One such memorable moment is The Unthanks with The Brighouse & Rastrick Brass Band playing 'King of Rome' on Saturday. Its a real tearjerker and gains rapturous applause. There's about forty of them on stage and thus, for their set, they have a lot of options sound wise. Rachel and Becky's sisterly harmonies are therefore not as prominent as some might expect. They are quiet for lengthy periods, and don't sing at all on 'Queen of Hearts', which is all Shirley Bassey swing, with a male vocal. A rousing version of 'The Floral Dance' from the band gets a slightly restrained response from the crowd. It's clearly the sisters they want to hear.

As moments of pure festival brilliance go, The Proclaimers are right up there. They are the perfect headline act on Saturday night. We all sing along to the hits we grew up with, at the top of our voices and in our best fake Scottish accents. 'Sunhsine On Leith' is hard to beat as a sing along moment of festival togetherness and the na na na nas from '500 Miles' continue well into the night.

around the festival site (in the crowds)
It's fair to say that we'd been well and truly spoiled by the festival line-up before the rain came down. But there's more to come, and it begins with Karine Polwart. It's music for the mind to wander to and Karine's songs take us to some wild and wondrous places. Much of the set is comprised of material from her new album ‘Traces’ and very promising it sounds.

Everyone loves Seth Lakeman. His audience comprises stomping pensioners, moshing teens, and toddlers jiggling on their parent's shoulders. Much of the set comes from 'Tales from the Barrel House', and there are plenty of old faves including, 'Setting of the Sun', 'Riflemen of War', 'Colliers' and 'Hear Her Calling'. Its perfect stuff for scaring the clouds away.

If Seth scares the clouds away, then Anais Mitchell sings the sun out. It's a mesmerising, inspiring performance, enthralling all who are present. Anais ensures that our earholes are wide open for Lau, who have a new album out in October, 'Race the Loser'. Some of the new stuff is in the set. It's a proper mood enhancing rave of a concert, full of big sonic soundscapes The mood builds and builds until it boils, it's a perfect set up for what happens next.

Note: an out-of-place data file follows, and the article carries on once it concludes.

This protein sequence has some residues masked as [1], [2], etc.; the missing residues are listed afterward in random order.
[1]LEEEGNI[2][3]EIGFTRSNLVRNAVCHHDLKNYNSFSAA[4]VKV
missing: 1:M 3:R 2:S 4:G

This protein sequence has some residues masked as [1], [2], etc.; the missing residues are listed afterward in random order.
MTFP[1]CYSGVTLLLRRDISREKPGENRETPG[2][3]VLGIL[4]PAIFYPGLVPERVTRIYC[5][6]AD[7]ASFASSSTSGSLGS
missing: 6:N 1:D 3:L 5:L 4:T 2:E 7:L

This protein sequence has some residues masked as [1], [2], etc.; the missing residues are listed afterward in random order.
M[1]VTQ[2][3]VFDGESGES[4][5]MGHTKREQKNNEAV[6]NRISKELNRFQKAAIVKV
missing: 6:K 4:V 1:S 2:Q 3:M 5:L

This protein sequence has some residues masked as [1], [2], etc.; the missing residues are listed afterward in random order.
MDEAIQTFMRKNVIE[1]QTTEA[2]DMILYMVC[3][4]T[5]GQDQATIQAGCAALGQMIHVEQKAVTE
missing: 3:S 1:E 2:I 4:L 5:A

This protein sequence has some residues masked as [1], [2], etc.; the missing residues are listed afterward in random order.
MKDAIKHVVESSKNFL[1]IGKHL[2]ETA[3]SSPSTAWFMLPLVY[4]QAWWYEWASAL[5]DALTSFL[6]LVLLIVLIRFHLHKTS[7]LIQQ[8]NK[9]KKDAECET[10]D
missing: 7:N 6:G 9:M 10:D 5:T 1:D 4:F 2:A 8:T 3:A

Nic Jones
You have to be a rock star to be applauded for walking out for a soundcheck but that's exactly what happens to Nic Jones when he appears. When he's introduced for the gig proper, we get the inevitable 'back in the day' bit. What follows though, is all the proof you need that he deserves to be top of the tree in the here and now. He opens with 'Seven Yellow Gypsies' accompanied by his son Joe on guitar, and is later joined by Belinda O' Hooley. But the voice, the guitar sound; it's all there: a pinch-yourself perfect moment. Other old faves follow, but like the rest of us, Nic has moved on. There's an inspired Radiohead cover and a couple of self penned songs. Belinda seems to be right on Nic's wavelength in more ways than one. They're a great match; her style is well suited to Nic's intimate delivery, which draws us in to the experience. In the crowd, the initially rapturous mood snowballs, every song is cheered to the roof and, by the time they end on 'Little Pot Stove', everyone is singing along, beaming like the prodigal sun. It's a fine, final highlight, topping off a triumphant, top notch festival.
review by: James Creaser

photos by: Ian Wright

Thursday 26th to Sunday 29th July 2012
Cherry Hinton Hall Grounds, Cambridge, Cambridgeshire, CB1 8DW, England MAP
£120 for full weekend
daily capacity: 10000
last updated: Fri 29th Jun 2012